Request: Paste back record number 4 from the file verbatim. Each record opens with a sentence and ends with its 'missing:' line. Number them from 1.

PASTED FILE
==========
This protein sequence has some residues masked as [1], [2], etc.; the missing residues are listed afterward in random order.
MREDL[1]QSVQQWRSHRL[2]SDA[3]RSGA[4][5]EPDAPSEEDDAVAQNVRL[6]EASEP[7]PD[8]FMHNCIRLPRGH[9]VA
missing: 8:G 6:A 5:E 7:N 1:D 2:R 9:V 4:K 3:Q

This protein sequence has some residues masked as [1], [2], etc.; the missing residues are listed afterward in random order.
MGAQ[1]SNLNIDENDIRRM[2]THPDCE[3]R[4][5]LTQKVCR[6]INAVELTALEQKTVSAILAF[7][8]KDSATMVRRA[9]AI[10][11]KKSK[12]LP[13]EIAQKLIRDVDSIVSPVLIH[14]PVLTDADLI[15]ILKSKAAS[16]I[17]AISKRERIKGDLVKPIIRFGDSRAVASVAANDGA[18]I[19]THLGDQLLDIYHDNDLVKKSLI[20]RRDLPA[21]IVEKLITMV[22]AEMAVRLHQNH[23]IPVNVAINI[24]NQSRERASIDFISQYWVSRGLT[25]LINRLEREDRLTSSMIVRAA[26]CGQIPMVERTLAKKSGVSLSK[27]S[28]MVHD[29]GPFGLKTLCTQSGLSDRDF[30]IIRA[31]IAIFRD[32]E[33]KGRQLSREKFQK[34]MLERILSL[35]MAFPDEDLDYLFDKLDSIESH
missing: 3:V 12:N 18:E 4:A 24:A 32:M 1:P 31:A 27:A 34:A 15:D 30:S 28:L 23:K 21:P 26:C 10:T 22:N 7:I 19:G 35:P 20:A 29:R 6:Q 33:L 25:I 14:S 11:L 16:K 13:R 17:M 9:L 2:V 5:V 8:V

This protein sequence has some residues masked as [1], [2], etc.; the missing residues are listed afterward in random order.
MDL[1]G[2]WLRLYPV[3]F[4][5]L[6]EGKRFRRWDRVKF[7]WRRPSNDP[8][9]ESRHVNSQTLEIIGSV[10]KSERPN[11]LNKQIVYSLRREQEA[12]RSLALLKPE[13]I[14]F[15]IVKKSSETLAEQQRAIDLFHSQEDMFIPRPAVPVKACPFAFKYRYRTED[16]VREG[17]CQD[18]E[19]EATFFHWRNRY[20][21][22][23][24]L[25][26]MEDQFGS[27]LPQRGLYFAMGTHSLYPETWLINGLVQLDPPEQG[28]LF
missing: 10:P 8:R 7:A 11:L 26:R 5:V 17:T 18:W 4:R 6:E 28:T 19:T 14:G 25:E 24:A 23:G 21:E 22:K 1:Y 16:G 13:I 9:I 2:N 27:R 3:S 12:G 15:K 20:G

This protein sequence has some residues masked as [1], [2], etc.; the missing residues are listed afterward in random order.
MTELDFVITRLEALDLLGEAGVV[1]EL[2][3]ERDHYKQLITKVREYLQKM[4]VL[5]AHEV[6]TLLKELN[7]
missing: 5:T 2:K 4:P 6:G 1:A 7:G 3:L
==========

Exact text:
This protein sequence has some residues masked as [1], [2], etc.; the missing residues are listed afterward in random order.
MTELDFVITRLEALDLLGEAGVV[1]EL[2][3]ERDHYKQLITKVREYLQKM[4]VL[5]AHEV[6]TLLKELN[7]
missing: 5:T 2:K 4:P 6:G 1:A 7:G 3:L